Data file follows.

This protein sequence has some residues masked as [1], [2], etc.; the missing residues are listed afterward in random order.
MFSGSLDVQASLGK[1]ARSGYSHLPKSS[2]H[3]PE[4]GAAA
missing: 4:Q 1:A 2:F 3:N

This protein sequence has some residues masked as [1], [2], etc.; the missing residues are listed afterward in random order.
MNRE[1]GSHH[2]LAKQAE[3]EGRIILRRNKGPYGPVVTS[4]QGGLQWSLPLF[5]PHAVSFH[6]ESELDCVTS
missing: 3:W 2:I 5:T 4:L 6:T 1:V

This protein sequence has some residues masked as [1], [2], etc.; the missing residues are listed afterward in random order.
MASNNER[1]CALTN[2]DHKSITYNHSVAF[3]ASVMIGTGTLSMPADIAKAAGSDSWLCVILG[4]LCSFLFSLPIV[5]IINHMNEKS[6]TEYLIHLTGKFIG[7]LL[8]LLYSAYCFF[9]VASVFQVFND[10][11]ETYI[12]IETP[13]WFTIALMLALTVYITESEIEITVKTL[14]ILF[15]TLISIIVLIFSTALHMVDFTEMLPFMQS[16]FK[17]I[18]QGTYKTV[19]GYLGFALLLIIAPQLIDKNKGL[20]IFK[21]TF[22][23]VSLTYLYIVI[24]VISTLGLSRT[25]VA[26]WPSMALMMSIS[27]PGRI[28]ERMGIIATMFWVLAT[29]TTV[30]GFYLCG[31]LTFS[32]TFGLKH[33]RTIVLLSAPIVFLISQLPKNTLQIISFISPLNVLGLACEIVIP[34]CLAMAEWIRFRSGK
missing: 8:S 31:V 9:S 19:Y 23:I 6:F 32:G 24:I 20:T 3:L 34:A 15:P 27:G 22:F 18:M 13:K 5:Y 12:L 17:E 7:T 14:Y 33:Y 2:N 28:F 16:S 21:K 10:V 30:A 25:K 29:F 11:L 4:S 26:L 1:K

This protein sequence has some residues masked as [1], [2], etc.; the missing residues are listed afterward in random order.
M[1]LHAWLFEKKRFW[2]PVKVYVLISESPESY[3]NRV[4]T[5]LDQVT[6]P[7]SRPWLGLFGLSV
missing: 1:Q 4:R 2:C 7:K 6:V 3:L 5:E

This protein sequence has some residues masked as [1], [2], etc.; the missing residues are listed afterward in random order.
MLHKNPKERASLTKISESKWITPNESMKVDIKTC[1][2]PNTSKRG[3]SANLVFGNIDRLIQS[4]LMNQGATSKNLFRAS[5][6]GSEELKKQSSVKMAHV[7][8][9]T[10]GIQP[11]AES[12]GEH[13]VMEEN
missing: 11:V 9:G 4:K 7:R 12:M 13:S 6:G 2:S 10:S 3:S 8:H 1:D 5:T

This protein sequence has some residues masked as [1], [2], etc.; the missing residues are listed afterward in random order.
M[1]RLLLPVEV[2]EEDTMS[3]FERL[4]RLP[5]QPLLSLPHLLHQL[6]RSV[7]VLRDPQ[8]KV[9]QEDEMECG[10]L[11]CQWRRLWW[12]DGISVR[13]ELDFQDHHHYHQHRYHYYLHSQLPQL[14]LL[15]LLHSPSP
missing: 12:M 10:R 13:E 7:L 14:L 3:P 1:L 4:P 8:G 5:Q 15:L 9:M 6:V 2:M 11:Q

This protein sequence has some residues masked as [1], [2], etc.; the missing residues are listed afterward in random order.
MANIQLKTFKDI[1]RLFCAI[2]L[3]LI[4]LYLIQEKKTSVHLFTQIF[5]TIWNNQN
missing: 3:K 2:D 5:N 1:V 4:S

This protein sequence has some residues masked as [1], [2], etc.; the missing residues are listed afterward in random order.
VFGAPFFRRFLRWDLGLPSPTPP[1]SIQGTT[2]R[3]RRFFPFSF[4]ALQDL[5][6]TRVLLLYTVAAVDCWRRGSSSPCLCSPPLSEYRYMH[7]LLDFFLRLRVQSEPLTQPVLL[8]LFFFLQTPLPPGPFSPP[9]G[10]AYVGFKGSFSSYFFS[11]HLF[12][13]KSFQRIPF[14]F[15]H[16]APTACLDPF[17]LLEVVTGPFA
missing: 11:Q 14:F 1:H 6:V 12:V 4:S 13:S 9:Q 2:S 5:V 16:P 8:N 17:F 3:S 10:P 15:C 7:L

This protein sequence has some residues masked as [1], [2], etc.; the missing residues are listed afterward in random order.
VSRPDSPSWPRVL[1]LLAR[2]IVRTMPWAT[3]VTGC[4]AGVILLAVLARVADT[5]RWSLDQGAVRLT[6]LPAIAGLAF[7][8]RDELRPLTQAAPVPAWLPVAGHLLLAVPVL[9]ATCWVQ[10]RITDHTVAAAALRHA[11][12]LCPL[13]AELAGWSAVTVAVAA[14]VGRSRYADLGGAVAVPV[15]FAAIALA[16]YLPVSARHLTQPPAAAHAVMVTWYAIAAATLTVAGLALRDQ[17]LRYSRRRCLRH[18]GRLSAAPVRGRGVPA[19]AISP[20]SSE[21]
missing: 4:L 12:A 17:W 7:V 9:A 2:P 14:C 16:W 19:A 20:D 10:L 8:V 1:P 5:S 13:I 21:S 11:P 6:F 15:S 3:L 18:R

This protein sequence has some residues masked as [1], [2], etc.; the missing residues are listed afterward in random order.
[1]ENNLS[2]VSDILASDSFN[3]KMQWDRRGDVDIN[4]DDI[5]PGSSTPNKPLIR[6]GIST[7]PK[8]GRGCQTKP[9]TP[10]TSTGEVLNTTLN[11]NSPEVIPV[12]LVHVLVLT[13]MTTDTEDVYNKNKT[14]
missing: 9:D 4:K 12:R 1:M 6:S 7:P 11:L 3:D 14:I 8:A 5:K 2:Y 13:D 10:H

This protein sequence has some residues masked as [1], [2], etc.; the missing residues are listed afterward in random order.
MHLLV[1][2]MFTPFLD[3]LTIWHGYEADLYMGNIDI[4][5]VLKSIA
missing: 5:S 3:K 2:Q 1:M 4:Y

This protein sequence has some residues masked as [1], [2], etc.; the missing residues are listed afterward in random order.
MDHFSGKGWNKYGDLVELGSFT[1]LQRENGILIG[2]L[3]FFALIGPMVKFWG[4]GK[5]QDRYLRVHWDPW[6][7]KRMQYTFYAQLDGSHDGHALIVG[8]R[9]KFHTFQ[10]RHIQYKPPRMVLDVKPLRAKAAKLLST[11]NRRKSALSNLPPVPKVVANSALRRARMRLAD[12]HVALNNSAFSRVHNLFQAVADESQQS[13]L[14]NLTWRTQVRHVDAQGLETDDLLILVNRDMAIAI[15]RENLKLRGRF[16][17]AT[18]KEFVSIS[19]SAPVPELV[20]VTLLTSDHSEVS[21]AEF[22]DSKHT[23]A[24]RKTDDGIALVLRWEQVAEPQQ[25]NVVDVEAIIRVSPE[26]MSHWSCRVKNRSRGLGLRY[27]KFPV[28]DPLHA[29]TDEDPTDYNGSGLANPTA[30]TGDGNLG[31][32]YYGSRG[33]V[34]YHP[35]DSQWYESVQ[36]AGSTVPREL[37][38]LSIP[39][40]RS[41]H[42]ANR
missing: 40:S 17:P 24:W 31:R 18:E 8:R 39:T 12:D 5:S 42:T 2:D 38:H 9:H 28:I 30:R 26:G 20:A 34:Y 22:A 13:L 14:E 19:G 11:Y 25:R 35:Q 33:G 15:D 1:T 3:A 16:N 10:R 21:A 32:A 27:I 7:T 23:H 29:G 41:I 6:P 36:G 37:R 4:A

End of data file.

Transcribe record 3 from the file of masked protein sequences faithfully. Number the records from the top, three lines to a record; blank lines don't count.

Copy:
This protein sequence has some residues masked as [1], [2], etc.; the missing residues are listed afterward in random order.
MASNNER[1]CALTN[2]DHKSITYNHSVAF[3]ASVMIGTGTLSMPADIAKAAGSDSWLCVILG[4]LCSFLFSLPIV[5]IINHMNEKS[6]TEYLIHLTGKFIG[7]LL[8]LLYSAYCFF[9]VASVFQVFND[10][11]ETYI[12]IETP[13]WFTIALMLALTVYITESEIEITVKTL[14]ILF[15]TLISIIVLIFSTALHMVDFTEMLPFMQS[16]FK[17]I[18]QGTYKTV[19]GYLGFALLLIIAPQLIDKNKGL[20]IFK[21]TF[22][23]VSLTYLYIVI[24]VISTLGLSRT[25]VA[26]WPSMALMMSIS[27]PGRI[28]ERMGIIATMFWVLAT[29]TTV[30]GFYLCG[31]LTFS[32]TFGLKH[33]RTIVLLSAPIVFLISQLPKNTLQIISFISPLNVLGLACEIVIP[34]CLAMAEWIRFRSGK
missing: 8:S 31:V 9:S 19:Y 23:I 6:F 32:G 24:I 20:T 3:L 34:A 15:P 27:G 22:F 18:M 13:K 5:Y 12:L 17:E 7:T 14:Y 33:Y 2:N 28:F 16:S 21:K 10:V 30:A 25:K 29:F 11:L 4:S 26:L 1:K